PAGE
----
Ben Nevis is the highest point in Scotland and the United Kingdom at 4,409 feet (1.34 km) above sea level. “The Ben” features world-class rock and ice climbing, long hikes to the summit, a history of ghostly weather, and a tradition of taking odd items to the top. The summit features a cool, very windy, oceanic tundra climate falling into hardiness zone 7a, not unlike Alaska’s Aleutian islands.
The Ben’s incredible cliffs provide excellent scrambles, rock climbing, and ice climbing with hundreds of routes available. For those interested in simply reaching the summit, the 4-mile long Mountain Track, or Pony Track (derisively dubbed the “Tourist Route”), is the standard route to the summit. This route was made for ponies to haul supplies up to a Scottish Meteorological Society observatory on the mountain that was staffed for over 20 years before it was closed due to lack of funding.
The observatory made its mark in history when one of the staff, C. T. R. Wilson, saw a Brocken specter, a meteorological optical illusion where an observers shadow appears to be a far off angelic form, and would later invent the cloud chamber (pretty much exactly like it sounds) to try and recreate it. Now the cloud chamber is an essential tool to detect ionizing radiation, and its invention won Wilson the 1927 Nobel Prize in physics. The ruins of the observatory still stand on the summit.
The Mountain Track has also seen ascents bringing odd items to the summit. In 1911 John Alexander drove a Model T Ford to the summit with the help of a team to drag it out of mud on the lower slopes. He would recreate the feat in 1928 with a Model A, and a replica was carried up by 71 people an assembled on the summit to celebrate the 100th anniversary of the drive. In 2006, a piano was found buried on the summit. Those wishing to take their own strange objects are advised to seek permission from the John Muir Trust which owns the mountain lands. The Trust regularly holds drives to clean the trails of rubbish which could damage the fragile ecosystem.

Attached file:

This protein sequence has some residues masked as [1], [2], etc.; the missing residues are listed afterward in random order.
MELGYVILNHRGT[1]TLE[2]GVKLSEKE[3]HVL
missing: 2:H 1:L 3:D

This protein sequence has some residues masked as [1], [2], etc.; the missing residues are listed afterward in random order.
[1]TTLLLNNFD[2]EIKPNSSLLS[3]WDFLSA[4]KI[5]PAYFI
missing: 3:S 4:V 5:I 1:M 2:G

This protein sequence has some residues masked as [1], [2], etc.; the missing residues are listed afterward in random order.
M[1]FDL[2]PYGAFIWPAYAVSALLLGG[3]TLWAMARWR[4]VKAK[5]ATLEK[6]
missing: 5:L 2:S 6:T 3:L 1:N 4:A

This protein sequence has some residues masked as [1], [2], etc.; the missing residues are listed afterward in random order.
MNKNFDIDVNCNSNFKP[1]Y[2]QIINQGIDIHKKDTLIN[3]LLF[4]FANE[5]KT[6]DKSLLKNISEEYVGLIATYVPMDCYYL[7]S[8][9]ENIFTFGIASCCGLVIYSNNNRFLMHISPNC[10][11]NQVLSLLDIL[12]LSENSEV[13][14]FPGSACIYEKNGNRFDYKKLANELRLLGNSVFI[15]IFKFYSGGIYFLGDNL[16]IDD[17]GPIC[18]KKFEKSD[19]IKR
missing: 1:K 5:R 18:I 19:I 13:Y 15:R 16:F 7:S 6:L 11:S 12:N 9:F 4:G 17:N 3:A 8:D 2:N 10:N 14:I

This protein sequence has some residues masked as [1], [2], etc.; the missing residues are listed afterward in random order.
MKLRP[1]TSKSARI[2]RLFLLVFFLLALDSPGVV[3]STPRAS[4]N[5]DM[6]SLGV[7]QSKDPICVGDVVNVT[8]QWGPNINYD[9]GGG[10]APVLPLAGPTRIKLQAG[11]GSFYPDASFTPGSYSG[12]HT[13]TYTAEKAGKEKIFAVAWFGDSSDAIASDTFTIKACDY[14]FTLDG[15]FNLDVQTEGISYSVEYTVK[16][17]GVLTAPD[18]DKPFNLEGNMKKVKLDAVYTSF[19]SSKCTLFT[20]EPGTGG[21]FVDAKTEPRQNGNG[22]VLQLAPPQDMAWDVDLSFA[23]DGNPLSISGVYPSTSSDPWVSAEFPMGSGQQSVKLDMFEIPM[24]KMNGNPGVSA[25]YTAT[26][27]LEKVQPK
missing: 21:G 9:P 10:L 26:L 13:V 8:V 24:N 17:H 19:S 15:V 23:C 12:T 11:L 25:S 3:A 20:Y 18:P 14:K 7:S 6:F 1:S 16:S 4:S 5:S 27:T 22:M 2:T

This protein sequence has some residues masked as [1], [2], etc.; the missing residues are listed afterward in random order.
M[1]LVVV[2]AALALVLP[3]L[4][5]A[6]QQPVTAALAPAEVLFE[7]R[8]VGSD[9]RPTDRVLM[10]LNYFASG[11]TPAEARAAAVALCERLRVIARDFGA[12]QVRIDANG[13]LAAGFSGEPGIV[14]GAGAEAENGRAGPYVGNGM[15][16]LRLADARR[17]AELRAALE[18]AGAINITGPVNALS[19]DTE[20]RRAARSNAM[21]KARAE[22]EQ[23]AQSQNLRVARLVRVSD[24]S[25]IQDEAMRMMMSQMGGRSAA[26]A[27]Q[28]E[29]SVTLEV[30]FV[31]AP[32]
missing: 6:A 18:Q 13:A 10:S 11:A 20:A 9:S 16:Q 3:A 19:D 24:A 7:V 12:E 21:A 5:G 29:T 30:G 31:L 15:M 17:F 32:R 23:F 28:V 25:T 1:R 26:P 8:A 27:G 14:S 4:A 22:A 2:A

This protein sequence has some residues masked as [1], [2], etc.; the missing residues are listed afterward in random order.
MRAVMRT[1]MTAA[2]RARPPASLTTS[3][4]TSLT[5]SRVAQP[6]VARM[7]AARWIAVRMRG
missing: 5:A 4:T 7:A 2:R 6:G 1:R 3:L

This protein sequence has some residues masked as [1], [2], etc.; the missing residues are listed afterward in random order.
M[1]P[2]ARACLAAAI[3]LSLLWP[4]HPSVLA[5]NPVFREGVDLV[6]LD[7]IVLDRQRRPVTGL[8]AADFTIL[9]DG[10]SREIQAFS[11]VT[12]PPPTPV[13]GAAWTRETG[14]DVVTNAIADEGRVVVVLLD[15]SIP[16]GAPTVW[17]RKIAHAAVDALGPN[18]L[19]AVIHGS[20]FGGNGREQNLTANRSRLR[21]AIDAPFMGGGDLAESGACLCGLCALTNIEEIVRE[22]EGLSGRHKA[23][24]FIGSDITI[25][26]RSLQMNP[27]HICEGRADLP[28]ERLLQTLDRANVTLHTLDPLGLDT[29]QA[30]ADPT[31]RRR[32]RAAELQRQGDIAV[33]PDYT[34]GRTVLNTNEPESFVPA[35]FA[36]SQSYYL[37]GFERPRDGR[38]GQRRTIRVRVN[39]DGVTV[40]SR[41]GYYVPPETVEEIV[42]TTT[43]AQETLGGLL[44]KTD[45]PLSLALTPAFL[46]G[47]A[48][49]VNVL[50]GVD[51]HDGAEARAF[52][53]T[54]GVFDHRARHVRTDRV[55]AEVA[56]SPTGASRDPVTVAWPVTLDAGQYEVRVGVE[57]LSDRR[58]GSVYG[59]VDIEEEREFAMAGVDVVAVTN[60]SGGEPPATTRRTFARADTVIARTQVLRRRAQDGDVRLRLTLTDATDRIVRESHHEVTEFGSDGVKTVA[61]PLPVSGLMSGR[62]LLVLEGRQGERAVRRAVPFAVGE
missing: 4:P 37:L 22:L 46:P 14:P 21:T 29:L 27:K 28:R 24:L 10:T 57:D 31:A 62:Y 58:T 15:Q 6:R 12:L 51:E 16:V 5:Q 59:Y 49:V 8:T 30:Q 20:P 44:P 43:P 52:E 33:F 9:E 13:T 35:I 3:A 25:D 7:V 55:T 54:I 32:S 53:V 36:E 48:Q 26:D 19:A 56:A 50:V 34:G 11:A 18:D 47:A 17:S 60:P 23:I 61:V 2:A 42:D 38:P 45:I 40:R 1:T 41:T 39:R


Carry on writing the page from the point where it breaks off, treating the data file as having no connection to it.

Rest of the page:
Climbers should also be prepared with a map and compass, for the summit area’s trails pass close to cliff edges, and clouds may blanket the summit at any time, which may lead hikers to choosing a wrong heading toward a treacherous route they are unprepared for, or even a cliff. Also, do not stand on any snow in the area, for it may overhang a cliff and send an unwary hiker to their death. A rare clear day affords incredible views of the entire Scottish Highlands from the highest point in the United Kingdom.
Many hikers who have tackled the 96 mile West Highland Way trek from Milngavie near Glasgow, then go on to hike Ben Nevis.